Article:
Fashion

Nisolo: Designing a future with Trujillo’s master shoemakers

Susana Aguirre
Originally published in An Extra Shot

The brand based in Nashville, Tennessee is uplifting talented shoemakers from Peru’s northern city of Trujillo.

Nisolo: Designing a future with Trujillo’s master shoemakers

(Photos courtesy of Nisolo)

This article was originally published in the September issue of An Extra Shot. To enjoy the entire issue for free, download your e-version here.

“Peru will always have my heart and will always be the backbone of the business in one way or another,” says Nisolo co-founder and CEO Patrick Woodyard. His and Nisolo’s connection to Peru, specifically Trujillo, runs deep. Though the lifestyle brand, based in Nashville, TN, now produces leather goods in Leon, Mexico and jewelry in Nairobi, Kenya, its inception came to be because Patrick, working a micro-finance job at the time, came into contact with some of the northern city’s talented shoemakers.

Known as Peru’s Shoe Capital, Trujillo, especially the district of El Porvenir, is home to thousands of shoemakers who specialize in producing handmade leather footwear. Back in 2011, the vision was clear: recognizing their entrepreneurial spirit and superb craftsmanship, Patrick knew that connecting these low resourced yet highly skilled artisans to the international market would drive growth and create impact.

people
(Photos courtesy of Nisolo)

Nisolo as a business model is driven by a commitment “to ethical production and the well-being of its producers,” states Patrick. Equally vital is the desire to deliver “excellent product with superior design and quality.” For him, these two principles should be basic pillars of any business. Yet, as we know all too well, the fashion industry is one of the most polluting and exploitative in the world. “The industry desperately needs critical, creative, and innovative brands that pledge to fill that demand and make a positive change.”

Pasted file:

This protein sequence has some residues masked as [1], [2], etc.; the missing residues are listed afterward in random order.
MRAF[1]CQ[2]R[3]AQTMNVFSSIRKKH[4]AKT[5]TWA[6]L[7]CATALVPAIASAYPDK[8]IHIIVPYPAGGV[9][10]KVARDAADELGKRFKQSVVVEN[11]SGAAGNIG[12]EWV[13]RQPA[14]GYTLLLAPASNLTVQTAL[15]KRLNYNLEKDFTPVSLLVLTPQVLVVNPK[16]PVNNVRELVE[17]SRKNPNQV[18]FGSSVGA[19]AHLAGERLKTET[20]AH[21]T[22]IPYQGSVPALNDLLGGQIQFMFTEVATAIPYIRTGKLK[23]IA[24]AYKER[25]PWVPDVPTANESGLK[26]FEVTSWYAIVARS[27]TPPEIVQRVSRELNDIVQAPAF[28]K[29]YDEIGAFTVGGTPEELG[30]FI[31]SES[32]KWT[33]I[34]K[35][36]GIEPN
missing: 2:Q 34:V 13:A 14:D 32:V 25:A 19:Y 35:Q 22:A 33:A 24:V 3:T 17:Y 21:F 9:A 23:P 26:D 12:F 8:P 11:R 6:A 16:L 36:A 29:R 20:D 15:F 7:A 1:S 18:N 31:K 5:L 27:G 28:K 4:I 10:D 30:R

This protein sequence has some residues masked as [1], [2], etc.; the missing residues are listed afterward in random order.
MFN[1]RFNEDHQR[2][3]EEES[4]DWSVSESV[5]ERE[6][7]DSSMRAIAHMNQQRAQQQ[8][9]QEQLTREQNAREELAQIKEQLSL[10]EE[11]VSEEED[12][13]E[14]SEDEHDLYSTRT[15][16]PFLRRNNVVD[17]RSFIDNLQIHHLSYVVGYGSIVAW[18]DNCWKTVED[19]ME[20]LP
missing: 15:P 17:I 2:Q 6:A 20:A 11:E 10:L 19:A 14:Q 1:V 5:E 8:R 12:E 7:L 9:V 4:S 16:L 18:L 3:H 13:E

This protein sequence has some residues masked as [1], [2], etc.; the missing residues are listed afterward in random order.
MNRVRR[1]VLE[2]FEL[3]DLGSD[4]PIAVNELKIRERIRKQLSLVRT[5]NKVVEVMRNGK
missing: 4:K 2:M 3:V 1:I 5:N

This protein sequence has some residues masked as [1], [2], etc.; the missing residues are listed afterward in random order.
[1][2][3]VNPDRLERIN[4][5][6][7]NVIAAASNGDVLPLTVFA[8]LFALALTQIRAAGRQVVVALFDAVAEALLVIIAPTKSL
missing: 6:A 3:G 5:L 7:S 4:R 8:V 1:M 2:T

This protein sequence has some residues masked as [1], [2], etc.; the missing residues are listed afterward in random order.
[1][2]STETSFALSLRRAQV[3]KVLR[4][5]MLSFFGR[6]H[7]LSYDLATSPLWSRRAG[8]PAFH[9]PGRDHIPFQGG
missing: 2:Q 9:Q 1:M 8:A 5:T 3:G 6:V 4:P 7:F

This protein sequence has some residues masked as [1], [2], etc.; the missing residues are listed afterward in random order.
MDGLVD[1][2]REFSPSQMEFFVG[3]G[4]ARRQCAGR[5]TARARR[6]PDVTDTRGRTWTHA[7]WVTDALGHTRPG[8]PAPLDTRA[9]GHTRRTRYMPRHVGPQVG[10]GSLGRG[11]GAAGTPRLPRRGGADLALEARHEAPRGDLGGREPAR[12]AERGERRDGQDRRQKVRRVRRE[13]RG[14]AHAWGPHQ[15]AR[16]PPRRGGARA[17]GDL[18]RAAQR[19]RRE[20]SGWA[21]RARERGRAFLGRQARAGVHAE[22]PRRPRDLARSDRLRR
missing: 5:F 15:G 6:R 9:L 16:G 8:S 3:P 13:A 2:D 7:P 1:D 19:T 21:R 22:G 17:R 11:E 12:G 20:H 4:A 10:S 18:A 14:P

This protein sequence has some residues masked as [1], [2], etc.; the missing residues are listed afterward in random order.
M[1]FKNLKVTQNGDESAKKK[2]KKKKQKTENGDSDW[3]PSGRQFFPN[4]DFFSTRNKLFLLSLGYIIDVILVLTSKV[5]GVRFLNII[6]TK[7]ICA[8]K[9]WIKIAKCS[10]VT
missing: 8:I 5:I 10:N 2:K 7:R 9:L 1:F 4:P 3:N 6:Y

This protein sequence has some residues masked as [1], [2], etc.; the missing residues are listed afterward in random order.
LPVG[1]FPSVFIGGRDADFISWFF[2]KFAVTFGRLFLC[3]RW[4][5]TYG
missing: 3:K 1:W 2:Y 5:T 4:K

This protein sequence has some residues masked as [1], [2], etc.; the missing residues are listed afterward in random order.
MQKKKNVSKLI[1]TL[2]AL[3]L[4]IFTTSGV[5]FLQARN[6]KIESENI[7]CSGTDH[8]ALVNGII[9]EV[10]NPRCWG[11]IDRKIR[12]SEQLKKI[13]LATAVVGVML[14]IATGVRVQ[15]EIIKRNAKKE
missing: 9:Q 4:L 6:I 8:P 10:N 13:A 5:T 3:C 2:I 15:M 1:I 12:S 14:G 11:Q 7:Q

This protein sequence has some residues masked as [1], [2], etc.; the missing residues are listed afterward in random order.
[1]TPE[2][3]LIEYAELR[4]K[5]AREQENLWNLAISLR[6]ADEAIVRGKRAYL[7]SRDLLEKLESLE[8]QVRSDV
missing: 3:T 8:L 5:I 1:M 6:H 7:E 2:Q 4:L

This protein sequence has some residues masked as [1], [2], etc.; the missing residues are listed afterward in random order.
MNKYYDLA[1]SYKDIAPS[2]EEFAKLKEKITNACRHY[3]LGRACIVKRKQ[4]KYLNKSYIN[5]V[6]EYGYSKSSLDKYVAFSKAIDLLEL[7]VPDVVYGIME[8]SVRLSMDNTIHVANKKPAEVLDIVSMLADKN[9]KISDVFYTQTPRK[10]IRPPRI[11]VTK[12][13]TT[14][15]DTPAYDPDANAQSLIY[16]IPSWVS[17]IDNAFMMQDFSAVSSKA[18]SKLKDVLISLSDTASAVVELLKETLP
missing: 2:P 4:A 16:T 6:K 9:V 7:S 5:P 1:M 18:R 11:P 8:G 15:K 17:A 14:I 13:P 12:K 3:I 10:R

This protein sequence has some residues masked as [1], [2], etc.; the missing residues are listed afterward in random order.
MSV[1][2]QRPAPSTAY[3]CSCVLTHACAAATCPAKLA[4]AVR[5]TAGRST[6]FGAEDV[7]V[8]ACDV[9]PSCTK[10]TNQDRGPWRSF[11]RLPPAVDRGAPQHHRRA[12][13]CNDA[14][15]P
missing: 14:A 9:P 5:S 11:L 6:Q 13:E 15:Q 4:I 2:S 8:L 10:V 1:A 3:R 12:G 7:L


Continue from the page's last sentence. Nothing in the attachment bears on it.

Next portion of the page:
In order to bring Nisolo to life, Patrick enlisted Zoe Cleary who became co-founder and VP of design after having worked in the fashion industry in New York. The task at hand was how to marry the exceptional skill-set of the shoemakers with designs that appealed to an international and style savvy audience.

mules
(Photos courtesy of Nisolo)

As they continue to grow and produce new silhouettes for their footwear line, which currently creates jobs for more than 70 people in Trujillo, Nisolo’s mission only strengthens. According to the company, employees see an average of 161% income increase since starting to work for the Nisolo. Apart from a stable income, employees receive health insurance, paid time off and other benefits.

Willan, whose home-based workshop would become the catalyst for Nisolo after a visit from Patrick, is now the company’s Materials Manager. Trujillo’s shoe industry has been struggling for years, increasingly so with the mass import of cheap synthetic shoes; despite being a third generation shoe craftsman, work used to be irregular for Willan. Thanks to what he earns at Nisolo, now he has been able to solidify the roof and walls of his home, and provide for his children to go to school.

Nisolo in Spanish means not alone (Ni solo). Fittingly, Willan is just one example of how a commitment to producing and consuming responsibly can change lives.

Nisolo
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This article was originally published in the September issue of An Extra Shot. To enjoy the entire issue for free, download your e-version here.

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